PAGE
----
The state, which did not stand up to the crisis, instead impeded the relief operations organised by volunteers outside Kashmir. The aid groups have been asked to route donations via the Prime Minister’s National Relief Fund. Indian Prime Minister Narendra Modi, of the rightwing Bharatiya Janata Party and who is accused of complicity in the 2002 pogrom against Muslims in Gujarat, ignored offers of aid by the United Nations.

A friend from Delhi, whose family was stranded in a badly affected area, said over a scratchy line in a disquieted voice: “The state is blocking our consignments at the airport. We have been able to collect and send ample aid, but we are unsure about its distribution.”

By blocking international and other non-state aid channels, New Delhi and its more than 500,000 soldiers and paramilitary troops in Kashmir are trying to portray themselves as the sole messiahs, using the opportunity to push forth their ‘Kashmir-needs-India’ narrative. The Indian Army, responsible for gross human-rights violations in Kashmir, and India’s national media are using the army’s selective relief measures as a tactic to whitewash their crimes. However, the extent of the army’s crimes in Kashmir and people’s memory outstrips even the reach of flood waters. Such PR exercises have always failed in Kashmir.

Official efforts are directed towards making people solely dependent on state and army aid, an apparatus the people of Kashmir have been resisting for over 60 years now.


On the seventh night, which was starlit, water levels were considerably lower. From the attic window, I watched the moon’s reflection in the receding flood and sewer waters. Pale red bricks of the alley were emerging. The tarmac of the main road was visible too.

We managed to save our little feline family. One of them, an explorer with distinctive spryness, almost drowned, but we nursed it back to health. One is still missing. The kittens grew noticeably during this time. Their mother refuses to suckle them now and is preparing them for the world.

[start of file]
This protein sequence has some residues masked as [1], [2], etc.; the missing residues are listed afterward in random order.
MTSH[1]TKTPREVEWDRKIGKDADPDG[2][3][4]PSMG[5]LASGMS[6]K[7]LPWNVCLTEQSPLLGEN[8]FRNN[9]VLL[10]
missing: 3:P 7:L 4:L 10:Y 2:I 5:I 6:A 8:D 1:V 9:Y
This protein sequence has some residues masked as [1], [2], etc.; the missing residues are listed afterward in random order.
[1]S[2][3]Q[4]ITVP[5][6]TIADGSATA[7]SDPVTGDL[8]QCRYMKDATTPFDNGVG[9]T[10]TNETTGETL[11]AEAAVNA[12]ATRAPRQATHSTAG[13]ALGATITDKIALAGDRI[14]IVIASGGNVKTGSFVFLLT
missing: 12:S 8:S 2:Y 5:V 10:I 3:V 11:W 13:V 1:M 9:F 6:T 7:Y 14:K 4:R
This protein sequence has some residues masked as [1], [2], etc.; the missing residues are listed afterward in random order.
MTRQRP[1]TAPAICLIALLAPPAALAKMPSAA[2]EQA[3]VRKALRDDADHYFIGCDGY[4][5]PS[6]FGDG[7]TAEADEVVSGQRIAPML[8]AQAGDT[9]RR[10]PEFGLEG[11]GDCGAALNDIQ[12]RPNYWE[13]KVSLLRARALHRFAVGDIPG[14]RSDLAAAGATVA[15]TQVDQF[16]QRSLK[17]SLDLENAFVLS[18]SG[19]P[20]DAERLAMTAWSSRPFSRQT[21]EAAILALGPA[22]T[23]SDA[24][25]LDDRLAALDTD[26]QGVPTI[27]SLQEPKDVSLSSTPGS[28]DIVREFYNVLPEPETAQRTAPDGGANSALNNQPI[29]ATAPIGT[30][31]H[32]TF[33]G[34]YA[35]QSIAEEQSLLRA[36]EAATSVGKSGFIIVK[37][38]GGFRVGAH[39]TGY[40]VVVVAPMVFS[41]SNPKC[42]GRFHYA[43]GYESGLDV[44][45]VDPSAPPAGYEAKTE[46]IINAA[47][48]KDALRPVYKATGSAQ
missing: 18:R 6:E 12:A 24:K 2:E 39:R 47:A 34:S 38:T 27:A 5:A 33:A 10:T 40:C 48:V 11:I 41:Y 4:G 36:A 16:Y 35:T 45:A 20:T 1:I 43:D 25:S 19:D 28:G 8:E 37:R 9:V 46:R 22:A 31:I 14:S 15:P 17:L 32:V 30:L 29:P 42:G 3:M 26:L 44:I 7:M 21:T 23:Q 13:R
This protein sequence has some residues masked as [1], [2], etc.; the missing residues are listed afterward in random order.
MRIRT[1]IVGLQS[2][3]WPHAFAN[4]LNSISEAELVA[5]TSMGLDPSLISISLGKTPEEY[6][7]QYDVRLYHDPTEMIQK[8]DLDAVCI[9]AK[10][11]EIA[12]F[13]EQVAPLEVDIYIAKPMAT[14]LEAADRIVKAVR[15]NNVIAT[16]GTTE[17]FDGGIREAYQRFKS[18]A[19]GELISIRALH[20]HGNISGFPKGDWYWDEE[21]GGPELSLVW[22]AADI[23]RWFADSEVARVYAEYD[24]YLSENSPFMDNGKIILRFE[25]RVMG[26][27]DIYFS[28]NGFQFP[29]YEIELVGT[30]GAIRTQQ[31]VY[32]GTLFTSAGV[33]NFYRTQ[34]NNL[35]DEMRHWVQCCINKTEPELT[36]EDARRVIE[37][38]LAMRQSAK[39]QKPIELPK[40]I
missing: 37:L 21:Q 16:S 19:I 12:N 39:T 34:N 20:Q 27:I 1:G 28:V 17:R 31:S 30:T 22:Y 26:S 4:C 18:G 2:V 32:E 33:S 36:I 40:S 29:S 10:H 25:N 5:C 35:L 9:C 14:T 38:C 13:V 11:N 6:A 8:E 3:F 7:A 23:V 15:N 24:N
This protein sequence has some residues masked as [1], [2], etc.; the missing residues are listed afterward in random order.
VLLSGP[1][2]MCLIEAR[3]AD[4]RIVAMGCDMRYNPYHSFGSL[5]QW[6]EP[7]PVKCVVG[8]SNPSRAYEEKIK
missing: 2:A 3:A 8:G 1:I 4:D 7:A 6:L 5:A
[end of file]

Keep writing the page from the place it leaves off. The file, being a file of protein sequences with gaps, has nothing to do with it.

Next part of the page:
Days later when I walked the roads, it appeared as if the city had been bombed.  Old, grand architectures were reduced to rubble. Familiar corners looked alien. People had taken shelter in small tents dotting the road. Heaps of garbage and rubble were lying on the road, stinking. Footpaths were crushed inwards. Hospitals were deserted as if inhabited by apparitions. It was reassuring to see some walls with their Save KashmirSave Gaza graffiti intact, making the city appear intimate again.

The air smelled of medicines and disease. People walked with their faces covered in medical-masks. The main city centre and other parts are still to be cleared of water. Phone and internet networks are yet to be restored in many areas. The floods have left a deep dent in the economy and taken immense psychological toll in the conflict-ravaged region, where thousands of people already suffer from post-traumatic stress disorder.

People, though grief-stricken and anxious, have set out to clean the rot and carcasses, mending what was broken and trying to grapple with loss amid subdued laughter. During the catastrophe, babies were born, funerals attended, marriages celebrated. I tasted the first pomegranates of the season from a small garden. The Jhelum flows silently again, oblivious to the desolation and destruction it left behind. The city is slowly limping to life. Bakers are rebuilding ovens; soon there will be bread again. And children are eagerly waiting for the Eid of sacrifice.

~ Uzma Falak writes about Kashmir for various publications and is currently making a film on women’s agency vis-à-vis Kashmir resistance movement.

2 Responses to “Chronicle from an attic window”

  1. saltaf says:

    Kay manzarkasì ke hai, bahut kub, uzma falak u r grt

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  2. chandrasekhar says:

    dear ms uzma, I also heard a version from one of my friends who was involved in carrying relief material to Srinagar. as per him there was an advance indication given to many shop keepers etc in lalchowk and other areas and they moved their valuables away to homes of relatives in higher ground like gulmarg etc. secondly though shops were closed but back door supplies continued to be given to locals while tourists suffered. you may like to cooroborate,
    regards chandru